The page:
Further there was a ruling passed by the Advance Ruling Authority on the applicability of GST on penal interest when there is a delayed in repayment of loan.

3.      The case of Bajaj Finance Limited

In case of Bajaj Finance Limited [4](BFL), an advance ruling was passed on 6th August 2018, where it was concluded that penal charges collected by the BFL shall attract GST.

Here it was said that in case of default of payment of EMI by the customer, the applicant tolerated such an act of default or a situation and the defaulting party i.e. the customer was required to compensate the applicant by way of payment of extra amounts in addition to principal and interest. Also, the additional interest is not in the nature of interest but penal charges.

Therefore, the charges levied for any default in repayment of loan will be covered under clause 5(e) of Schedule II of the CGST Act. Also, the same is not an exempt service and will be liable to tax under GST.

4.      Circular no 102/21/2019-GST dated 28th June 2019

Given the numerous queries, the department finally released clarification on the matter. Penal interest charged on delayed payment for supply of goods and services will be included in the value of supply and will stand liable for GST. Whereas penal interest charged on the delayed payment of loan repayment will be exempt under GST.

The clarification given under the notification is discussed at length below.

The various clarifications by the GST Council on additional/ penal interest taxability is represented below in a tabular form:

 

FAQs on financial sector

 

 

Notification No. 12/2017-Central Tax (Rate) dated 28th June 2017

 

Case of Bajaj Finance Limited

 

Circular no 102/21/2019-GST dated 28th June 2019

 

Additional interest in case of default payment of instalment in respect of supply, which is subject to GST will be included in the value of supply and therefore liable to GST Consideration by way of interest or discount on deposits loans and advances are considered as exempt service. Charges levied for any default in repayment of loan will be liable to tax under GST.

Penal interest charged on delayed payment for supply of goods and services will be included in the value of supply and will stand liable for GST. Whereas penal interest charged on the delayed payment of loan repayment will be exempt under GST

Implication of GST on penal charges

Accordingly, there are different GST implications, which are discussed by way of examples. Financing to a borrower may be done in the following ways:

  • Situation 1: ABC Co (lender/shopkeeper) sells a car to Mr A (borrower) where the selling price of the car is ₹6,00,000. However ABC Co gives Mr A an option to pay the selling price of the car in 24 months (24 instalments) i.e. ₹ 26,250 (Repayment of principal ₹ 25000 + Interest @5% i.e. ₹ 1250). The instalment shall be paid every 10th of the month, and any delay on such payment shall be liable for a penal interest of ₹ 500 per day for delay in payment.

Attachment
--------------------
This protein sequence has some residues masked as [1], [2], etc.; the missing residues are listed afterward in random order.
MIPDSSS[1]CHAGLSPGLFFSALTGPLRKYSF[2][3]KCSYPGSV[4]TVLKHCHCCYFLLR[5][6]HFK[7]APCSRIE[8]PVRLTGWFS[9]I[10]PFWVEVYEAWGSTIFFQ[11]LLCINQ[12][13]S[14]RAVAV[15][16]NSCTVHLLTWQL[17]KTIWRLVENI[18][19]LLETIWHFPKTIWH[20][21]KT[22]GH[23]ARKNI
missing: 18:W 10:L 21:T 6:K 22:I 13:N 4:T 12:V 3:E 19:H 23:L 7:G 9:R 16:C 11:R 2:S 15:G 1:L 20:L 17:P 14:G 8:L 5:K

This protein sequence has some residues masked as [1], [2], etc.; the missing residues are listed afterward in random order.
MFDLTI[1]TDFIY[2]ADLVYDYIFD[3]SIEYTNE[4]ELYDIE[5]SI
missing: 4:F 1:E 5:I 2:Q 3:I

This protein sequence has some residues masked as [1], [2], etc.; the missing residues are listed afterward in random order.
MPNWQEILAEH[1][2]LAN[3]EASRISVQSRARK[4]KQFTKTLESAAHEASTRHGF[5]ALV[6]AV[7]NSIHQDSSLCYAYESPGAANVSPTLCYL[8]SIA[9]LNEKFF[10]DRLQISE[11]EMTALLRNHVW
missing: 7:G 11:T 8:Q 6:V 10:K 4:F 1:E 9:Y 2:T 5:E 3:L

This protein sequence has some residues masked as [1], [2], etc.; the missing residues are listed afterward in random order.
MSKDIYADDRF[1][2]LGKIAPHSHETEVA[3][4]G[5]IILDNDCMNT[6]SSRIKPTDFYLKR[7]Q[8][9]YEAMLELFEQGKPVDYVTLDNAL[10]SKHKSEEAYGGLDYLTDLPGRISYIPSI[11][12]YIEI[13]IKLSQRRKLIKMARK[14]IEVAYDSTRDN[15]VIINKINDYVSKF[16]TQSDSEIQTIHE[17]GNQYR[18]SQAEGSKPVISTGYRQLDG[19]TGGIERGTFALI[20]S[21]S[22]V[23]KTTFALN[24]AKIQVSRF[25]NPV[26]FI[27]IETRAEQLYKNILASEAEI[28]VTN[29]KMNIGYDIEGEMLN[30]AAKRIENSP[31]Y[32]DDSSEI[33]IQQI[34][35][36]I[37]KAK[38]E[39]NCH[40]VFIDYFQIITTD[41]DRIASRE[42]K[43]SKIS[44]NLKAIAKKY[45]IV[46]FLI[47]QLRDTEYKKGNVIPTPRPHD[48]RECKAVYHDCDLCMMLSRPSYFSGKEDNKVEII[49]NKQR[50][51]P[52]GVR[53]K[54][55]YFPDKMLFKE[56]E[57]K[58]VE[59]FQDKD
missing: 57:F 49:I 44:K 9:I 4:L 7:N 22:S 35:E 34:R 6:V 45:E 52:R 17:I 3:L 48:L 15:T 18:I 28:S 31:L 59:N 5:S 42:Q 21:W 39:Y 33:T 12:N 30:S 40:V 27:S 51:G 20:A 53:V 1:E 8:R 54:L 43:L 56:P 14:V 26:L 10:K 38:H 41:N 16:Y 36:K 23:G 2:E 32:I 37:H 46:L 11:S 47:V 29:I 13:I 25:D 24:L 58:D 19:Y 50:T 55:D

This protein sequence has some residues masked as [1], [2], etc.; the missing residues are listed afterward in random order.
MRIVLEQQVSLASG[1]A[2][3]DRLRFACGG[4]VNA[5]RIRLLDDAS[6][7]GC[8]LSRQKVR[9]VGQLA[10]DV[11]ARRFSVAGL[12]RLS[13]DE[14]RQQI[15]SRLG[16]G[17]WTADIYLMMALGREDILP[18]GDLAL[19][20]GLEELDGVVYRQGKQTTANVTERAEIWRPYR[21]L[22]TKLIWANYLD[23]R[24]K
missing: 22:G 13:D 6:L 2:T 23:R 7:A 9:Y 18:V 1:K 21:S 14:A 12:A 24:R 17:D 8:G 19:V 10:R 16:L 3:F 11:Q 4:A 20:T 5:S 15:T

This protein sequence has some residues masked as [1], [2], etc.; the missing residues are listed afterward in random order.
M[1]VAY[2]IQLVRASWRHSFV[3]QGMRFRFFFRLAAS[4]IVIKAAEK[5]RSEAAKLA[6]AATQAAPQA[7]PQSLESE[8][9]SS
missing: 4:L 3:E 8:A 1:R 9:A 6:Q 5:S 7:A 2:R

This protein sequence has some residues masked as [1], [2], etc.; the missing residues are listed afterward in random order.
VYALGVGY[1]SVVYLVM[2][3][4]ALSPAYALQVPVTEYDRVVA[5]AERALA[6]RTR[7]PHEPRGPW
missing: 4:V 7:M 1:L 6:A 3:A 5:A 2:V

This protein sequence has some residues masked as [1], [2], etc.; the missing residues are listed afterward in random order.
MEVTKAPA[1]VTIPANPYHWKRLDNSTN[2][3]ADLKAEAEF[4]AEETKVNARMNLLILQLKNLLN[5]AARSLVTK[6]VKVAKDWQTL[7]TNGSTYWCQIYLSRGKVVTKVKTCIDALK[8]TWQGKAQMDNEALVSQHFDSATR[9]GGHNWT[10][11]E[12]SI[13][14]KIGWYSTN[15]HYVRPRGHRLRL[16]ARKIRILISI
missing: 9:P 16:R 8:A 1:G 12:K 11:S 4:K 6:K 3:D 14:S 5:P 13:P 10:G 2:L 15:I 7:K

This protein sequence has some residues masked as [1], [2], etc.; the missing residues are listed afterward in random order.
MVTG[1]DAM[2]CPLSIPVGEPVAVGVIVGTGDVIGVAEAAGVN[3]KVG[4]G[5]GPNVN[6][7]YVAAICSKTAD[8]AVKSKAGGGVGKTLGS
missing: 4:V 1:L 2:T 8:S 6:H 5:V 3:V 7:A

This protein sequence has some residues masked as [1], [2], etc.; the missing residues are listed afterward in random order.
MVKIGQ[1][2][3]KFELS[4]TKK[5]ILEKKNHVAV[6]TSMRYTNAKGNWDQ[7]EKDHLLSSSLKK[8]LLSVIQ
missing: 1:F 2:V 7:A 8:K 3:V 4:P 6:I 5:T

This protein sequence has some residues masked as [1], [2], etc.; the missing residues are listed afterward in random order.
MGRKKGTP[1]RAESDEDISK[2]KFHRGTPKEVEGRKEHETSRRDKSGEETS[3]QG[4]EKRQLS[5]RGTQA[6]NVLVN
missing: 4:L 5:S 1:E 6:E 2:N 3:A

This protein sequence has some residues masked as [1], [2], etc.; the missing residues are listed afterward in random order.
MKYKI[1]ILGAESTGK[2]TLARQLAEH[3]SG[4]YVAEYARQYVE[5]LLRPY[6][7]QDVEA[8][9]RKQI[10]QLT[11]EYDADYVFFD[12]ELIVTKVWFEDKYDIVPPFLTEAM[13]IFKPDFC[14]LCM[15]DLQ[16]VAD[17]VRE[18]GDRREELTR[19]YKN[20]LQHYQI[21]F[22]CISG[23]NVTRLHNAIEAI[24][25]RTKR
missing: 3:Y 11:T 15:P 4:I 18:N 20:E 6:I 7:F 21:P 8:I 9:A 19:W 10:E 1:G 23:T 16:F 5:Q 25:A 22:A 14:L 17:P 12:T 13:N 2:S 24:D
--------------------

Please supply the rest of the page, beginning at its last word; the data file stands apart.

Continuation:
Here the transaction between ABC Co and Mr A is that of supply of taxable goods and not a money to money transaction. The shopkeeper has broken down the payment into tranches referred to as the EMI facility. The said EMI includes interest component as well which is subjected to GST. Also a penal interest is charged on the delayed payment. Accordingly, the interest and penal charges paid on the delayed payments shall be included in the value of supply and as a consequence, it will be under the ambit of GST.

Also this situation will not be covered under clause 5(e) of the Schedule II of the CGST Act. The expression to tolerate an act cannot be said to include a situation wherein penal charges are imposed on the erring party for delayed or non-payment.

Since the above is not covered under serial no 27 of the notification[5], the same is not exempt and taxable under GST.

  • Situation 2: ABC Co sells a car to Mr. A where the selling price of the car is ₹6,00,000. Mr A has an option to avail a car loan at an interest of 12% per annum for purchasing the car from XYZ Co. The term of the loan from XYZ Co allows A, a period of 24 months to repay the loan and an additional /penal interest @1% per annum for every day of delay in payment.

Here the transaction between XYZ co and Mr. A is that of money to money transaction. The penal interest charged will be covered under serial no 27 of notification no 12/2017 Central Tax (Rate) dated the 28.06.2017 “services by way of (a) extending deposits, loans or advances in so far as the consideration is represented by way of interest or discount (other than interest involved in credit card services)”is exempted.